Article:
We live in an era of information in which our eyes and ears are used primarily for collecting, scanning and filtering data. They have become tools for gathering and transmitting information. We have become fascinated by this new world. The unprecedented amount and richness of data makes us live in an abstract, sophisticated world of concepts and ideas. Our mind no longer sees what our eyes see naturally. A disconnect is created. The more we feel at home in an objectified world, the less we connect with what is real – what is right in front of our eyes. We no longer appreciate and enjoy the fundamentals of sight, namely light, colors, contrasts, forms, shapes, textures etc.
This dominating, conceptual mind is also called the discriminating mind. Its approach to photography is overwhelmingly mechanical and drains us of our vitality. This is not to say that technology is not useful. The problem is that we give it too much importance. It overrides everything else. We belief this is the only way to go forward, not realizing that an alternative approach to ‘seeing’ is possible.
In contrast, a contemplative approach does not give priority to technique, to a discriminating mind. It emphasizes the quality of ‘seeing’ which provides us with a different point of view. It does so by weakening our sense of self and by loosening the sense of control we so cherish.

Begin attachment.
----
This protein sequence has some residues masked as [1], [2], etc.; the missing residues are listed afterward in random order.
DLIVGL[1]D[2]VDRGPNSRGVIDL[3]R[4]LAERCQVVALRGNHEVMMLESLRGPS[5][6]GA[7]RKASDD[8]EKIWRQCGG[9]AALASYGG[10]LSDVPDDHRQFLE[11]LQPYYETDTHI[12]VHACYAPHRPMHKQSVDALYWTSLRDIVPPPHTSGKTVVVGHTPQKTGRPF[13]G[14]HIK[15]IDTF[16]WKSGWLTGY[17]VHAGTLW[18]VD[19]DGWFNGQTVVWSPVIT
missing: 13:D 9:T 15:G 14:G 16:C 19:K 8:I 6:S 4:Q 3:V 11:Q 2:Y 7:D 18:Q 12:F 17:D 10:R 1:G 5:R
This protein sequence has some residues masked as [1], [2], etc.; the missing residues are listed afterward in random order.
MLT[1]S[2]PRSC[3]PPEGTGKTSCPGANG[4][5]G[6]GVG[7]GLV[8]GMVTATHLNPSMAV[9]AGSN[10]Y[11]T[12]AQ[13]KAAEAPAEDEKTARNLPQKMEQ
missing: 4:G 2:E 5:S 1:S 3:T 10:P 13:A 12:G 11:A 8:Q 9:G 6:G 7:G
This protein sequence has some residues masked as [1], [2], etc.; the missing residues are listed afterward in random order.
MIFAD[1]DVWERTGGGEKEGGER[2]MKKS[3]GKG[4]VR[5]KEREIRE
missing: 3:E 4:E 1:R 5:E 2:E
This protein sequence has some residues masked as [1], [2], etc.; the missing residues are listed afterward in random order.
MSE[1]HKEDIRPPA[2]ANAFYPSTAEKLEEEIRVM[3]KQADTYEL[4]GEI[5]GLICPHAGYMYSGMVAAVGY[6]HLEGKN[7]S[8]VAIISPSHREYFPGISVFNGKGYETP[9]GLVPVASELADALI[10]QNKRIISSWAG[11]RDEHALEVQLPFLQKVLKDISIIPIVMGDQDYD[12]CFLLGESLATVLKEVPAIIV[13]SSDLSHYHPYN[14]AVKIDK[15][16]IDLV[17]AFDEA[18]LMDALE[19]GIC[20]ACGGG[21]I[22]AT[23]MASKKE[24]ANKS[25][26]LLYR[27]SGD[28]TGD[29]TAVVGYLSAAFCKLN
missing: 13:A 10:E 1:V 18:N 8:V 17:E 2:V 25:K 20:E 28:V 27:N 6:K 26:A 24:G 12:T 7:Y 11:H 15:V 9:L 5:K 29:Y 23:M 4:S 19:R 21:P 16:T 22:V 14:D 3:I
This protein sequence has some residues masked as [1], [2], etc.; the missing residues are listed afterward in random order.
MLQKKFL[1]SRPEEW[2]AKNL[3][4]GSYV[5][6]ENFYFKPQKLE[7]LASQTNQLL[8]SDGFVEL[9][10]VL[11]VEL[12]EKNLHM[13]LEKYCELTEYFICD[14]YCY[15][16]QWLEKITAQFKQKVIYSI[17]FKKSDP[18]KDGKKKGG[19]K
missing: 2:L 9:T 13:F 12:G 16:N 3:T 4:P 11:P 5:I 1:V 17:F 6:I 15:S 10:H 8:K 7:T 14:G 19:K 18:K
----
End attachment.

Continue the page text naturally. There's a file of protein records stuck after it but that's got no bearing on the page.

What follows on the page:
The key is to allow ‘seeing’ to happen. It means, for example, not to try to be creative, not to follow an agenda when going out to take pictures. There is no need to look for a photographic subject, or to previsualize etc. Nor would we be concerned about outcomes or results. It means to be able to suspend expectations, imagination and judgement.
By allowing ‘seeing’ just to be, we no longer buy into our ambitions, we no longer hunt around with our eyes in search for this or that. Allowing facilitates the occurrence of flashes of perception. They reconnect us directly with the totality of our experience. At that instant we feel fully alive and fulfilled. The conceptual filters have dropped away and we are no longer separated from our perception. At least for a moment we are one with it, we are all “eyes and ears”. Along with it comes the sense that ‘I’, the ‘self’ is not the creator. The content or what we perceive no longer matters. Photography itself is no longer important as such. What does matter are the selfless moments. They turn our picture making into authentic gifts.